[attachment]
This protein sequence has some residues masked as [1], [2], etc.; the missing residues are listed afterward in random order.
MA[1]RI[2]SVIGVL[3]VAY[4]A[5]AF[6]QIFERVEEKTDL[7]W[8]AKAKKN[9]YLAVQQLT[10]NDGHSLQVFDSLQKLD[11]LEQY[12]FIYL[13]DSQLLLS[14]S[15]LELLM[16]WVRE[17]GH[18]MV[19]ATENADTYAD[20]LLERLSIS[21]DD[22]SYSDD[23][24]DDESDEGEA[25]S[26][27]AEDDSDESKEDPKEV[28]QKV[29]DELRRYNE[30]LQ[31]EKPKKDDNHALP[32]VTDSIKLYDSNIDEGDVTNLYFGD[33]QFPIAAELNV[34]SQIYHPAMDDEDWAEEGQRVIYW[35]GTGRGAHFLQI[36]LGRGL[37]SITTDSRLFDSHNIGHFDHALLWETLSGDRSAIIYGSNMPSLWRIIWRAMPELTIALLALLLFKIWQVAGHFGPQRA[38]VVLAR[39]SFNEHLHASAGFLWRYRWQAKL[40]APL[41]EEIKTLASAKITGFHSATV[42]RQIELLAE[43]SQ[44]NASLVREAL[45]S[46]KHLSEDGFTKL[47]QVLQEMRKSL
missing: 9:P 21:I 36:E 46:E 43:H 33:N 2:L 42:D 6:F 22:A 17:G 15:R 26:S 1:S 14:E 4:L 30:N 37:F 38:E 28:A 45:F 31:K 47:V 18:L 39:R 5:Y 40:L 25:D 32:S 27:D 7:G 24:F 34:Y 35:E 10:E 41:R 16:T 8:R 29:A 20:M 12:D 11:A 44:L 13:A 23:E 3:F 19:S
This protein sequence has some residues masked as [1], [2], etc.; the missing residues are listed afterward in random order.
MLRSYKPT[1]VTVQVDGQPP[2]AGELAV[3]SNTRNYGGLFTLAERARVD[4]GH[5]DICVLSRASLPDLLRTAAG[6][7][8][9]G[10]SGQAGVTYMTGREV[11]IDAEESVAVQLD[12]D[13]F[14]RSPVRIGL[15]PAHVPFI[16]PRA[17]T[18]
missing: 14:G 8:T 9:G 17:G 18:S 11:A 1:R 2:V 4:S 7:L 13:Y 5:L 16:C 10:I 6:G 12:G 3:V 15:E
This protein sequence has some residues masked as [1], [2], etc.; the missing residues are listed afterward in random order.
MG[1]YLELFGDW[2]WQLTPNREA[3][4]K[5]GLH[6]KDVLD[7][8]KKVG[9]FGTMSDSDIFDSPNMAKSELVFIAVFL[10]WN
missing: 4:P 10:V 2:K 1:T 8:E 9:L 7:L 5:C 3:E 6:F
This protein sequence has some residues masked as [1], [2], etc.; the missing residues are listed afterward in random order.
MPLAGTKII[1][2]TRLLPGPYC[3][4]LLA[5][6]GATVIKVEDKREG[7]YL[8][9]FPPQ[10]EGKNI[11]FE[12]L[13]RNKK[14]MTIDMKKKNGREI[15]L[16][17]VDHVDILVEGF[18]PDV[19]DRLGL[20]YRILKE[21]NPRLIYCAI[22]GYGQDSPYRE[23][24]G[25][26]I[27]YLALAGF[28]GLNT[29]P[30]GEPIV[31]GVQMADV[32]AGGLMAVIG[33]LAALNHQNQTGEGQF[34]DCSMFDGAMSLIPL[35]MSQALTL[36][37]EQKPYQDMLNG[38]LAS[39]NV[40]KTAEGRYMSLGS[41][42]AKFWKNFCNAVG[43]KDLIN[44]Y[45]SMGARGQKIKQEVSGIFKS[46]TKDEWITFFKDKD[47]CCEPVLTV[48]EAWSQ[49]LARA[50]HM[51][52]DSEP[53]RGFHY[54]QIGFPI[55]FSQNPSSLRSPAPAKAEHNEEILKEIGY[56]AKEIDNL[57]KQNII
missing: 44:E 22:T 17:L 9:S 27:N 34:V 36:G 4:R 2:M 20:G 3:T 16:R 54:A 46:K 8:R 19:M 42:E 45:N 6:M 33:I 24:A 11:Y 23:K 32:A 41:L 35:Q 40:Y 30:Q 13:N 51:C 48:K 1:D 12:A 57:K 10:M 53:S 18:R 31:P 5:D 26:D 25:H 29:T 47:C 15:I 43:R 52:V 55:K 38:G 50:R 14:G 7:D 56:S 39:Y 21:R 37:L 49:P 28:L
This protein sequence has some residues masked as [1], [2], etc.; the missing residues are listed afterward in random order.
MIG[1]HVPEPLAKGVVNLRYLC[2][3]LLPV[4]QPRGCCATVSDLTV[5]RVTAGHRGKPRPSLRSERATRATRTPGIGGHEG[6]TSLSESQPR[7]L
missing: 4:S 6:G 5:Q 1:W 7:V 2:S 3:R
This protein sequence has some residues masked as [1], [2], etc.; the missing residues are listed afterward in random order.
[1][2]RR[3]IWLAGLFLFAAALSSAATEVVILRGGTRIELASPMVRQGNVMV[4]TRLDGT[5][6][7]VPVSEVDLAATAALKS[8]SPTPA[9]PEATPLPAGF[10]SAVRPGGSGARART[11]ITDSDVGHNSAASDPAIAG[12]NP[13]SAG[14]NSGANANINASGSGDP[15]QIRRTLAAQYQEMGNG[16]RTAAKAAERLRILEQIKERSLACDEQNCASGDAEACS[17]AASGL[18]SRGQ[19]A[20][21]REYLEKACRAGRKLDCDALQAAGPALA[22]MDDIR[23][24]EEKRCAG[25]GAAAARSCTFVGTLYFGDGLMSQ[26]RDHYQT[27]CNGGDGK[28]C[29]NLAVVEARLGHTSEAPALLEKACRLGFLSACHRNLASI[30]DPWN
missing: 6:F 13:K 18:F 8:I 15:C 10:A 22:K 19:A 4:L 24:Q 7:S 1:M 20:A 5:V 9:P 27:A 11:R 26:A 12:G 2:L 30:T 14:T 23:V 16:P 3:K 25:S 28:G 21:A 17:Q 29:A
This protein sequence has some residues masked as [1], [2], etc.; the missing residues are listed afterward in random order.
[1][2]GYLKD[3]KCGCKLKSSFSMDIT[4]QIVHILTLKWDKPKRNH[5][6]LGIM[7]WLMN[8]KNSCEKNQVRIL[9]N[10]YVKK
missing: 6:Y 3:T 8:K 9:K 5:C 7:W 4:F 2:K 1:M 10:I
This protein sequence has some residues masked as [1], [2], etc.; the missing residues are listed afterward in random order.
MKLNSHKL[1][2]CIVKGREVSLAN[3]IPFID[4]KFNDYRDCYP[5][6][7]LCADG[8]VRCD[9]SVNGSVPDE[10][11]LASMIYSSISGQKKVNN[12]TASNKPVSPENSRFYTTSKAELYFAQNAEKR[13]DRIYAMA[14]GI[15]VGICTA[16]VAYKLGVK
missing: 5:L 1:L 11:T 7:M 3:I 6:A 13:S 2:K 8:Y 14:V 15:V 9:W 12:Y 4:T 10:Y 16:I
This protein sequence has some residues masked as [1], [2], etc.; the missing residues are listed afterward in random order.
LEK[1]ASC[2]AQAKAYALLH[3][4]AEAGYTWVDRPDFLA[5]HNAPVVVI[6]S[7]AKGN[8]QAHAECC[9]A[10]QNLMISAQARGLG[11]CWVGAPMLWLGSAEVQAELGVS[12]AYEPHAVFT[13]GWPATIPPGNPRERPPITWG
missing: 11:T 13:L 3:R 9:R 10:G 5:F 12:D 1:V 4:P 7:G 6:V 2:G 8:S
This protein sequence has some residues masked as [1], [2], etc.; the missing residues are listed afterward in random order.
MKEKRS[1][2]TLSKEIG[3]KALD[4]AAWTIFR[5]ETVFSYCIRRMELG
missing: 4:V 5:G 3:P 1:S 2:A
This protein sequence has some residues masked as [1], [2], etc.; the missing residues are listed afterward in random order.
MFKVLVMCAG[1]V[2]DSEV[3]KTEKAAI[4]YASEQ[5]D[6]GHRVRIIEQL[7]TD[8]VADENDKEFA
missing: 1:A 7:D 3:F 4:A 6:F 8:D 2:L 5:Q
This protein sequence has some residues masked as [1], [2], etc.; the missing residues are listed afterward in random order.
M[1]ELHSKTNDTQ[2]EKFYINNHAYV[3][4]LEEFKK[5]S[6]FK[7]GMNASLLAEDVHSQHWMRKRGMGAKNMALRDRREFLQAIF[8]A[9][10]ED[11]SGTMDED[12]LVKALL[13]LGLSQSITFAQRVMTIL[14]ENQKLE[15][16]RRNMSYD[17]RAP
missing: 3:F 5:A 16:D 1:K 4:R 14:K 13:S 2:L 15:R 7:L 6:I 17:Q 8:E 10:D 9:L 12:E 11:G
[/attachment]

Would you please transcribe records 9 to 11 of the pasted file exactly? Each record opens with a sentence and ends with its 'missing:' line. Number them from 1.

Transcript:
This protein sequence has some residues masked as [1], [2], etc.; the missing residues are listed afterward in random order.
LEK[1]ASC[2]AQAKAYALLH[3][4]AEAGYTWVDRPDFLA[5]HNAPVVVI[6]S[7]AKGN[8]QAHAECC[9]A[10]QNLMISAQARGLG[11]CWVGAPMLWLGSAEVQAELGVS[12]AYEPHAVFT[13]GWPATIPPGNPRERPPITWG
missing: 11:T 13:L 3:R 9:R 10:G 5:F 12:D 1:V 4:P 7:G 6:V 2:G 8:S
This protein sequence has some residues masked as [1], [2], etc.; the missing residues are listed afterward in random order.
MKEKRS[1][2]TLSKEIG[3]KALD[4]AAWTIFR[5]ETVFSYCIRRMELG
missing: 4:V 5:G 3:P 1:S 2:A
This protein sequence has some residues masked as [1], [2], etc.; the missing residues are listed afterward in random order.
MFKVLVMCAG[1]V[2]DSEV[3]KTEKAAI[4]YASEQ[5]D[6]GHRVRIIEQL[7]TD[8]VADENDKEFA
missing: 1:A 7:D 3:F 4:A 6:F 8:D 2:L 5:Q